The first votes of the 116th Congress will be to elect a speaker — expected to be longtime Democratic leader Nancy Pelosi — and then to adopt a rules package. The rules package will make the aforementioned appropriations legislation in order so that the Rules Committee does not have to adopt a separate rule to bring up the bills for debate.

Shutdown Effects: Breakdown by Department and Agency
Thousands of federal employees will be working without a paycheck

The Federal Reserve building is seen on Constitution Avenue address on Saturday, the first day of a partial government shutdown. (Tom Williams/CQ Roll Call)

Thousands of federal employees face the prospect of working without a paycheck as the White House budget office Friday night directed the heads of government departments and agencies to begin implementing shutdown plans.

Funding for nine departments and other agencies lapsed at midnight as President Donald Trump remained in a standoff with Congress, his demand for funding for wall construction along the border with Mexico the sticking point in talks over appropriations and a stopgap funding measure.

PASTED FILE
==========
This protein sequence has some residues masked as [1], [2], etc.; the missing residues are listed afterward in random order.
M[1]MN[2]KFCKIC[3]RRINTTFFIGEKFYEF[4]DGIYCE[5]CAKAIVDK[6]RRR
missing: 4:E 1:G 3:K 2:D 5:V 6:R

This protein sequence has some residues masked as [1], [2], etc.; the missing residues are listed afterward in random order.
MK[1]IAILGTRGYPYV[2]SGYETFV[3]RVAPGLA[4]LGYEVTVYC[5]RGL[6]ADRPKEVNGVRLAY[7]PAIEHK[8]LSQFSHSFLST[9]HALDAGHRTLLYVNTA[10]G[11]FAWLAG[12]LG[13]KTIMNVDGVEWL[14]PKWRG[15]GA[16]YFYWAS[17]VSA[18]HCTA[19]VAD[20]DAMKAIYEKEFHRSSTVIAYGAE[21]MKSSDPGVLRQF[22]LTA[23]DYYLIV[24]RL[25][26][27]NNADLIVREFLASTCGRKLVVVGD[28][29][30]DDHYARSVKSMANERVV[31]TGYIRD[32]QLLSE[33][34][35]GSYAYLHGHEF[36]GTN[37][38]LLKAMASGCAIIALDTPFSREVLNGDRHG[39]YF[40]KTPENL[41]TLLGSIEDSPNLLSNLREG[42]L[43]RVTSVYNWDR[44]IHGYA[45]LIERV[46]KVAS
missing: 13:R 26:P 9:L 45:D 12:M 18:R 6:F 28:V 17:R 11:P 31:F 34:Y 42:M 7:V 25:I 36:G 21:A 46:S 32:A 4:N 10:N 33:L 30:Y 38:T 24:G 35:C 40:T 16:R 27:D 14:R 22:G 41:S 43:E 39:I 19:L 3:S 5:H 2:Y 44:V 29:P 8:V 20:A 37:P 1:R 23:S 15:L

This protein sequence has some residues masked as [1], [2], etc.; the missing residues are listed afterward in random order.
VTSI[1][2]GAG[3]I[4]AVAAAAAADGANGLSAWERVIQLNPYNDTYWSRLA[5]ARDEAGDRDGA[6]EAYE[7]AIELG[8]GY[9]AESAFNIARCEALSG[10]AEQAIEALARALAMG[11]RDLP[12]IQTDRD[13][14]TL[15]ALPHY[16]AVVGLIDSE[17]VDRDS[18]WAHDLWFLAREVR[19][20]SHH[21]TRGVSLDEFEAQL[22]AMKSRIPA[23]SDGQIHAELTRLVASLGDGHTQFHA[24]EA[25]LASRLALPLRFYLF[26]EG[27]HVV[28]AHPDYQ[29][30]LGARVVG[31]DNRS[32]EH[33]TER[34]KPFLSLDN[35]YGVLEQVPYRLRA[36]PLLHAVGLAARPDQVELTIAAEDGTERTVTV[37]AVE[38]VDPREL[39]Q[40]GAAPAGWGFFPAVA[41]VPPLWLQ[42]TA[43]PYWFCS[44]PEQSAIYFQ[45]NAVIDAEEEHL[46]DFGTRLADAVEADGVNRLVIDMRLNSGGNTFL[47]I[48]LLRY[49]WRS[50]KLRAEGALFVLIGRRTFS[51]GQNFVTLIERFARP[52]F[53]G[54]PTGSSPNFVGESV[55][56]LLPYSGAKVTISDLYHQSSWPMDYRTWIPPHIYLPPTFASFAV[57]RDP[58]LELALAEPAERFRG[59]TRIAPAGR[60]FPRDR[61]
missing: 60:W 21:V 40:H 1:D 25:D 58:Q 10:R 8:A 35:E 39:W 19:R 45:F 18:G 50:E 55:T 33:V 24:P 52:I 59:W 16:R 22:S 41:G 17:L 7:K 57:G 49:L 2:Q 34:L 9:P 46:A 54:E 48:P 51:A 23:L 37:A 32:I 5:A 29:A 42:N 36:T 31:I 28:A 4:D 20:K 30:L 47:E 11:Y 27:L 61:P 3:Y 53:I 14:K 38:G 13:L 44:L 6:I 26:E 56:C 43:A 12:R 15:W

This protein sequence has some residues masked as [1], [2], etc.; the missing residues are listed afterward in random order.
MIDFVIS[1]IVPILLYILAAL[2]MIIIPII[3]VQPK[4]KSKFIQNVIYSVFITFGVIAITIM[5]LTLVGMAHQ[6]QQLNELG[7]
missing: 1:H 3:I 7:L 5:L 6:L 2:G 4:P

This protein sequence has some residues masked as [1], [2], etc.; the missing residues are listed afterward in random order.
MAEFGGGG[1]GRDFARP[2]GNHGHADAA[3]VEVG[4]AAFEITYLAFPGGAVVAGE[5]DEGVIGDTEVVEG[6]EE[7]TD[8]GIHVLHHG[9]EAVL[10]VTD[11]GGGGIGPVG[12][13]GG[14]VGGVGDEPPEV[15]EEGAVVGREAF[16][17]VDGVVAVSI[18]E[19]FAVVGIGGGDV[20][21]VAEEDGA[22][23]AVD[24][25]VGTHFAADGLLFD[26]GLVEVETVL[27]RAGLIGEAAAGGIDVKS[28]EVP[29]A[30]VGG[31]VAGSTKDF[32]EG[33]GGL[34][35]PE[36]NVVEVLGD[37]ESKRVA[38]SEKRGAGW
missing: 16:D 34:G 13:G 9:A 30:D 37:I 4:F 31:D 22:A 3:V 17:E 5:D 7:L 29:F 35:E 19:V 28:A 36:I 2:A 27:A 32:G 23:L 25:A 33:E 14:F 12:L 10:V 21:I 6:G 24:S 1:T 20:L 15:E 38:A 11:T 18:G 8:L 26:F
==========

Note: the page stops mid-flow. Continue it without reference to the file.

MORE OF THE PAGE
Violence Against Women Act Lapses Again
Authorization expired with partial government shutdown

Anita Hill testifies before Senate Judiciary Committee on Oct. 14, 1991. The Violence Against Women Act came together in the aftermath of the hearings, in which Hill alleged she faced sexual harassment by then-Supreme Court nominee Clarence Thomas. (Laura Patterson/CQ Roll Call file photo)

The Violence Against Women Act lapsed for the second time in 25 years. Authorization for the law’s programs expired when the partial government shutdown began just after midnight Friday.

The landmark domestic violence law was set to expire Sept. 30, but was extended through Dec. 7 under the first stopgap spending bill and extended again until Dec. 21 in a second short-term bill.

Shutdown-Averting Deal Quickly Hits Oily Snag
Senators hold out for Land and Water Conservation Fund reauthorization